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It is a fact that most of Baltimore's parks were once the estates of large landowners; the mansion house at the center of each is a dead giveway. Mount Clare, the mansion at the center of Carroll Park in southwest Baltimore, is the oldest standing building in the city.

"Georgia" was the tobacco plantation of a branch of the far-flung Carroll family. In time, it would be inherited by Barrister Charles Carroll (not to be confused with his cousin Charles Carroll of Carrollton). In 1760, Carroll had his mansion house built just off the Georgetown road in the Baltimore County countryside, several hours' ride from the struggling little tobacco entry port of Baltimore.

The mansion is a typical brick Colonial plantation house, with many of the influences of the day, such as roof pediments, a stone-columned portico, and Palladian wings connected to the main house by corridors called "hyphens". Many of the more classical-looking features were probably added a little later, during the Neo-Classical movement.

There Carroll lived with his family and slaves and grew tobacco, shuttling back and forth to his house in Annapolis when the General Assembly was in session. Of course his slaves were the ones who grew the tobacco and built the house; we should never forget this.

Baltimore's struggles as a port ended in 1771 when the Ellicott Brothers built their flour mill on the upper Patapsco and began to ship their flour out through Baltimore. The city grew to engulf the estate. In 1828, the north end of the property was sold to a group of investors with a radical new idea: a railroad, something that was just coming into vogue across the ocean in Great Britain. The Baltimore and Ohio Railroad became the first railroad in America, and the railroad station built on the transferred parcel was the first in the country, opening in 1830. Also in 1830, the now-legendary race between the B&O's first locomotive, "Tom Thumb", and a horse-drawn wagon took place. The engine broke down and the horse won, but that did not stop railroads from spreading across the continent.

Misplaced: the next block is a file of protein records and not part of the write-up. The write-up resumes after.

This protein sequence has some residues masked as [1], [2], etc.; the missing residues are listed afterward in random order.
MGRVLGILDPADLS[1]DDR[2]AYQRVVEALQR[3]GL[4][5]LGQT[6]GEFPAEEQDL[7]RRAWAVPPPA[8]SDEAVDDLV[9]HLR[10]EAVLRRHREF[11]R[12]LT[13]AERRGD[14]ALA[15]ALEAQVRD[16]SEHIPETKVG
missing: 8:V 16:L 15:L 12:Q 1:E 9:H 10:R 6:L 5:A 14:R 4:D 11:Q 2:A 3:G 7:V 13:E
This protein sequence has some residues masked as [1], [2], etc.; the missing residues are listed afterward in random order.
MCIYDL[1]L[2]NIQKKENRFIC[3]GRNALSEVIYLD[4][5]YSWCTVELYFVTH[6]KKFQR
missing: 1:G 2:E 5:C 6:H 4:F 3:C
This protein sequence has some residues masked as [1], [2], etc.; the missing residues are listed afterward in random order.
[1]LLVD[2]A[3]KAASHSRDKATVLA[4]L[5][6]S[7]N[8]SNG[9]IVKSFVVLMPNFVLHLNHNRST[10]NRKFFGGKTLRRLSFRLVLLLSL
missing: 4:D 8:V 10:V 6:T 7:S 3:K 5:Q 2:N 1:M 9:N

The bustle of city life and the decline of the Carroll family meant a different fate for the rest of the estate. All the outbuildings (including the wings) were demolished by later owners, and it served as a Union army hospital during the Civil War. After that Mount Clare served as a biergarten, perhaps serving thirsty travelers on the nearby Washington Turnpike (if not the railroad station, ten blocks' walk away).

In 1890, the City Beautiful movement was in full swing, and any city that wanted respect had to have large open spaces in imitation of New York's Central Park. Baltimore set about purchasing land for these parks, and they purchased Mount Clare from its German owners, building Carroll Park around it. They restored the mansion to a historically accurate, if not entirely original, condition.

Today, the mansion, restored and kept up by the Colonial Dames of America, is surrounded by a public golf course. The former Mount Clare station now houses the Baltimore and Ohio Railroad Museum. If you ever visit Charm City, both sites should be on your list.


National Register of Historic Places Travel Itinerary
http://www.cr.nps.gov/nr/travel/baltimore/b2.htm

The National Society of the Colonial Dames of America
http://www.nscda.org/museums/maryland.htm

B & O Railroad Museum: Landmark moments at Mount Clare
http://www.borail.org/slide01.asp

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